Rapid Decay of IgA and IgM Following COVID-19 Infection

Doctor hand holding positive Coronavirus or Covid-19 rapid test
Study authors measured the levels of immunoglobulin M, IgG, and IgA in healthcare workers, and observed fast decay of 2 antibodies which has implications for further seroprevalence studies.

A decline of immunoglobulin (Ig)A and IgM after coronavirus disease 2019 (COVID-19) was seen in healthcare workers in Spain, according to data from a cross-sectional study published in The Journal of Infectious Diseases.

Healthcare workers (N=566) at Hospital Clínic de Barcelona, Barcelona, Spain, were randomly selected for the study. Participants underwent a nasopharyngeal swab and provided a blood sample at baseline, 1 month, and 3 months. The swabs were assessed by real time polymerase chain reaction (RT-PCR) for severe acute respiratory syndrome coronavirus 2 (SARS-CoV-2) and the blood samples were screened for antibodies.

At baseline, 11.5% (65/566) of participants had evidence of a previous SARS-CoV-2 infection. Among the workers who had no evidence of an infection, 71.7% were women, 53.5% had a mean age of 42 years, 11% reported previous COVID-19 symptoms, 21.2% had comorbidities, and 76.4% worked directly with patients with COVID-19.

At 1 month, 14.9% of participants had evidence of a previous SARS-CoV-2 infection. In total, 10.1% of samples were positive for IgM, 11.3% were positive for IgG, and 11.5% were positive for IgA. Among the participants previously uninfected, 5% had been newly infected.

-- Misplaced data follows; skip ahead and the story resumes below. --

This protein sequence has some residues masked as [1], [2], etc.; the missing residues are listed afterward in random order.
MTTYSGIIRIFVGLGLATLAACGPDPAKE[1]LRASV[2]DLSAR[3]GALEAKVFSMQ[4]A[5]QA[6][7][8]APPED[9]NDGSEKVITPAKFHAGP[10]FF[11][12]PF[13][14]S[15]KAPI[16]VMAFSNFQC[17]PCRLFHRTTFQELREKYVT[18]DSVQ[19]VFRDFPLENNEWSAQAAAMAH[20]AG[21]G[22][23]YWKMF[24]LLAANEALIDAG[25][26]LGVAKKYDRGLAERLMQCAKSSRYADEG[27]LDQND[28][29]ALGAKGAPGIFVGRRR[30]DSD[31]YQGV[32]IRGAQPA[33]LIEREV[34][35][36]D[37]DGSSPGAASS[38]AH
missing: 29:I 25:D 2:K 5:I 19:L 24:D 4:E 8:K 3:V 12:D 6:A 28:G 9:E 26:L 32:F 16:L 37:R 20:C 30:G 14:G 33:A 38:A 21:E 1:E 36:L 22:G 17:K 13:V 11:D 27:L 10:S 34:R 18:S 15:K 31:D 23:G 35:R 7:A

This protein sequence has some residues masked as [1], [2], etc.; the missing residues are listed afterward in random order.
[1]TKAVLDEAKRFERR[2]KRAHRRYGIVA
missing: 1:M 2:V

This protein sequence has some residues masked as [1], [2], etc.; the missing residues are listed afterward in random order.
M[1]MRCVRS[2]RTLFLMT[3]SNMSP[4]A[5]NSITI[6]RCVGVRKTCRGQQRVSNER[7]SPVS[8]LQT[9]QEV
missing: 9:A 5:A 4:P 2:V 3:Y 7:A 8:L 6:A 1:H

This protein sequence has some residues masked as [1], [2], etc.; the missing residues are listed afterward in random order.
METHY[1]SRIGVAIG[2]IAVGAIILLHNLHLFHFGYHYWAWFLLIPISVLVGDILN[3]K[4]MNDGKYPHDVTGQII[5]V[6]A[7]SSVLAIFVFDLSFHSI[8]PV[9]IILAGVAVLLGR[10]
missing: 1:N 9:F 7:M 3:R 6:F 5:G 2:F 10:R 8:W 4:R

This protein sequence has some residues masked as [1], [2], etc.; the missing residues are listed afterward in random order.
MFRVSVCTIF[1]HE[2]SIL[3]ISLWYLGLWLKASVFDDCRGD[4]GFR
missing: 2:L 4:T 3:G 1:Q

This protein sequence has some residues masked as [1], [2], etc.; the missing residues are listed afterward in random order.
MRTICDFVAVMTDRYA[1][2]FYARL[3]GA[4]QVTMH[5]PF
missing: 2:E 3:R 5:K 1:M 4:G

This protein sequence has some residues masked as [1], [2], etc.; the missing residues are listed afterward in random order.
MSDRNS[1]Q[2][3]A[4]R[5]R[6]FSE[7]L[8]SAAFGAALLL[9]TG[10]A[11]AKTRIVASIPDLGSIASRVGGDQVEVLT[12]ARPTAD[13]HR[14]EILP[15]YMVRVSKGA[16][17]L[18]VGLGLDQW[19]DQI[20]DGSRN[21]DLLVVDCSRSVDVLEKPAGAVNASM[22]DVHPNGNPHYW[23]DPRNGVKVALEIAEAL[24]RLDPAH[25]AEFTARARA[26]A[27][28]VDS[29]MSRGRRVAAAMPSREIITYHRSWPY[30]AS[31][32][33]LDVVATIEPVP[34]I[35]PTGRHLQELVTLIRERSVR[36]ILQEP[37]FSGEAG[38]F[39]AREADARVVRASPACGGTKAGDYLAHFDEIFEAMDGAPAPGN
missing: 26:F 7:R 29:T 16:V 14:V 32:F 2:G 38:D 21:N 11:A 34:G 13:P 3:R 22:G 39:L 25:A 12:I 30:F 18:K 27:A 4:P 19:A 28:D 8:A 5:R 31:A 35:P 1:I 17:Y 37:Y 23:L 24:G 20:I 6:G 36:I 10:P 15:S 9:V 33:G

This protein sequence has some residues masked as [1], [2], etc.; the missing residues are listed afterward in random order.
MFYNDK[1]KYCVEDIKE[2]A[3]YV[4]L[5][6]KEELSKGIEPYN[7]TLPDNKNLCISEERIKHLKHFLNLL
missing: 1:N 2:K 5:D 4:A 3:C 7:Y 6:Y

The likelihood of receiving a positive COVID-19 test was associated with the participant’s position within the hospital. Lab and other technicians were at increased infection risk (odds ratio [OR], 13.3; 95% CI, 1.47-115.76; P =.048).

Among samples that were COVID-19 positive at month 1, 77.55% has seroreverted for IgM, 3.70% for IgG, and 24.53% for IgA by month 3. These rates equated to reversion of at least 1 antibody among 6.1% of individuals. IgG levels increased among 28 individuals between baseline and 1 month and among 6 individuals between month 1 and month 3.

Antibody decay rates from baseline to month 3 was 0.14 (95% CI, 0.11-0.18) for IgM, 0.66 (95% CI, 0.53-0.82) for IgG, and 0.12 (95% CI, 0.09-0.16) for IgA. Seroreversion was projected to occur at 1.95 months (95% CI, 1.74-2.22; P <.0001) for IgM, 19.41 month (95% CI, 12.84-39.75; P <.0001) for IgG, and 1.95 months (95% CI, 1.71-2.25; P <.0001) for IgA.

Stratified by symptoms, levels of IgA were higher among healthcare workers who had COVID-19 compatible symptoms (P =.0008) and levels of IgM were higher among those who experienced symptoms for more than 10 days (P =.0019). Having a COVID-19 compatible symptom during the follow-up month was associated with a SARS-CoV-2 infection between month 0 and 1 (OR, 6.55; 95% CI, 2.77-14.44; P <.0001).

These findings may have been limited by the choice to use only 1 antigen for antibody testing.

“IgA levels are higher in symptomatic individuals compared to asymptomatic [individuals], and IgM levels positively correlate with the duration of symptoms,” investigators concluded. IgA and IgM antibodies decayed rapidly after COVID-19 infection, especially among asymptomatic individuals or those who experienced mild symptoms.


Moncunill G, Mayor A, Santano R, et al. SARS-CoV-2 seroprevalence and antibody kinetics among health care workers in a Spanish hospital after three months of follow-up. J Infect Dis. Posted online November 11, 2020. doi:10.1093/infdis/jiaa696.